I’m also starting to see how incredibly challenging it must be to consistently write good books that are different enough to the other books you’ve written that readers won’t feel like you’re writing the same book over and over again. And I haven’t even mentioned plot ideas: how many different things can I find for women in history to want to take on in the face of society’s disapproval? Surely I’ll run out of ideas at some point?

So, if you’re just starting out with writing, save those names! And if you’re a voracious reader and you have a chance to meet the author of a book you’ve really enjoyed, let them know. It’s amazing what a difference a little bit of positive feedback can make to a writer who feels like all her heroines in the future are going to be nameless, plotless and loveless!

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10 Responses to “Save the Good Names! And Other Lessons Learned From Writing a Few Books”

  1. Eileen Susan Dunn

    Enjoyed this post for a couple of reasons. It’s great to realize that likeable and lovable names are limited! I sort of felt that but now realise I’m throwing many into my yet to be published stories! And, it’s something I’ve become aware of, that while a writer succeeds in writing one story, as the reader, I like a measure of difference or lack of predictability in subsequent stories.

    Reply
    • Natasha Lester

      Yes, nobody wants their subsequent story to feel predictable. I like for writers to try something a bit different and, as a writer, I like to try something different too, stretch myself a little. Hopefully that’s anther way to avoid running out of ideas!

      Reply
  2. Vicki Thanos

    Hi Natasha, thanks so much for the time you take dispensing your knowledge. I have learnt so much from your blog and your author interviews. Thank-you. The first draft of my first novel is on track though I know I still need to do a lot of work improving myself and my craft. Your advice has been invaluable. I hope to see you for a class in Melbourne in the future.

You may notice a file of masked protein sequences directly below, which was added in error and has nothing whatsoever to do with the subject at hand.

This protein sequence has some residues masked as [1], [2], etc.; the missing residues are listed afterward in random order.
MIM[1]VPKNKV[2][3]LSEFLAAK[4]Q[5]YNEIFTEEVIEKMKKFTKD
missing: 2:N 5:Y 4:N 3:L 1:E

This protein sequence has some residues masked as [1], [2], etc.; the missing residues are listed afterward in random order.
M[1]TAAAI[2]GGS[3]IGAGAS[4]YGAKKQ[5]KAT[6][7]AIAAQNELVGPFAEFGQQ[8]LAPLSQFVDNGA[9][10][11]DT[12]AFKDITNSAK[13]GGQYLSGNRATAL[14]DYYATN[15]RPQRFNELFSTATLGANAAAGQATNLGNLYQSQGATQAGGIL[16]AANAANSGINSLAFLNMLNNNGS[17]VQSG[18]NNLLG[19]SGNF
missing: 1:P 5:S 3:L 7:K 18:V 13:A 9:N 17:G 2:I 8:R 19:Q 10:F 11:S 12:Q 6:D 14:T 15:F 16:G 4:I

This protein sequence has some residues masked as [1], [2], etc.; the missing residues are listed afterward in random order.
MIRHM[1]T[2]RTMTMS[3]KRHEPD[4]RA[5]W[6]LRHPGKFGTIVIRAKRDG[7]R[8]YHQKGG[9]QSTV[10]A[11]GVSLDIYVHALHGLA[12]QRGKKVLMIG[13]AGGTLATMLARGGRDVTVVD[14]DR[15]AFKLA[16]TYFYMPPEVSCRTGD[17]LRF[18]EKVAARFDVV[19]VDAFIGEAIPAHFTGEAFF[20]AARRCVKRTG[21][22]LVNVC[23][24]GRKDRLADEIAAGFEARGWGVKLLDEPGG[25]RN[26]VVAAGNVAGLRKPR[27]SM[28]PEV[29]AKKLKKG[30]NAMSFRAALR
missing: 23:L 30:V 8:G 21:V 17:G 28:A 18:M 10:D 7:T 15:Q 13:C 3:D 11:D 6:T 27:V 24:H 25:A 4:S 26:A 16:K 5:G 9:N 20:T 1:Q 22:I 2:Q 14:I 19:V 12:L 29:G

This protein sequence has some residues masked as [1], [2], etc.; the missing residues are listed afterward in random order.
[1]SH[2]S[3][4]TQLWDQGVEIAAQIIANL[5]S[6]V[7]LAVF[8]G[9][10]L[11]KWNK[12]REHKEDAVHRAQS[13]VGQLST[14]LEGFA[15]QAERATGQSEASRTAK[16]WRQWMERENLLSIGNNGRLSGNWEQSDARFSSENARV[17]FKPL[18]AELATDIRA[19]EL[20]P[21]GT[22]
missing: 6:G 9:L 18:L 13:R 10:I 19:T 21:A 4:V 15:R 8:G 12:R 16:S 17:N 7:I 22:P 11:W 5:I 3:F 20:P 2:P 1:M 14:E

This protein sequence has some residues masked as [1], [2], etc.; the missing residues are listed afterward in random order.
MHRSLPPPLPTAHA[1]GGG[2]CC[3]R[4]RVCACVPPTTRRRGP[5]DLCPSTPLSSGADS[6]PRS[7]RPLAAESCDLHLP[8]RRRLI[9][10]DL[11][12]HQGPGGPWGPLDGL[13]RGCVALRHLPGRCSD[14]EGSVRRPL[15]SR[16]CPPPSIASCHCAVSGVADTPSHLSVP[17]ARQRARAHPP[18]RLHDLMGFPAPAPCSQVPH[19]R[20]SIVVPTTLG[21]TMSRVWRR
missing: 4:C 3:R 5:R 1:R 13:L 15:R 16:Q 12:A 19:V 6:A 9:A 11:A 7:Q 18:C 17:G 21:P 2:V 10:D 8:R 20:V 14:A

Best wishes for your next book.

    Reply
  3. Sarah Furtner

    I guess this is something that a lot of writers don’t really contemplate! Whenever I write a new story, I usually have the names of the main character sussed but whenever someone minor pops up, I usually glance at the closest magazine/poster/news bulletin and there’s their name! I also long ago purchased a baby-names book, specifically for writing, which totally freaked out my boyfriend at the time! Haha!

    Reply
    • Natasha Lester

      Lol – yes I can see how that might freak your boyfriend out. But a baby name book is a good idea – I need one for baby names from the 1920s-1940s though!

      Reply
  4. Lou Grimm

    …and use the good names appropriately! I was saving a favourite male name for the child born at the end of the story, but ended up giving the name to the male lead instead. Since then, I’ve watched him become stronger, smarter, and generally more suited to the part he plays.

    Reply
    • Natasha Lester

      Yes, it’s amazing what a difference a name can make to a character isn’t it? It’s so true that sometimes changing their name can give them a whole new lease on life. I don’t know how it works, but it really does!

      Reply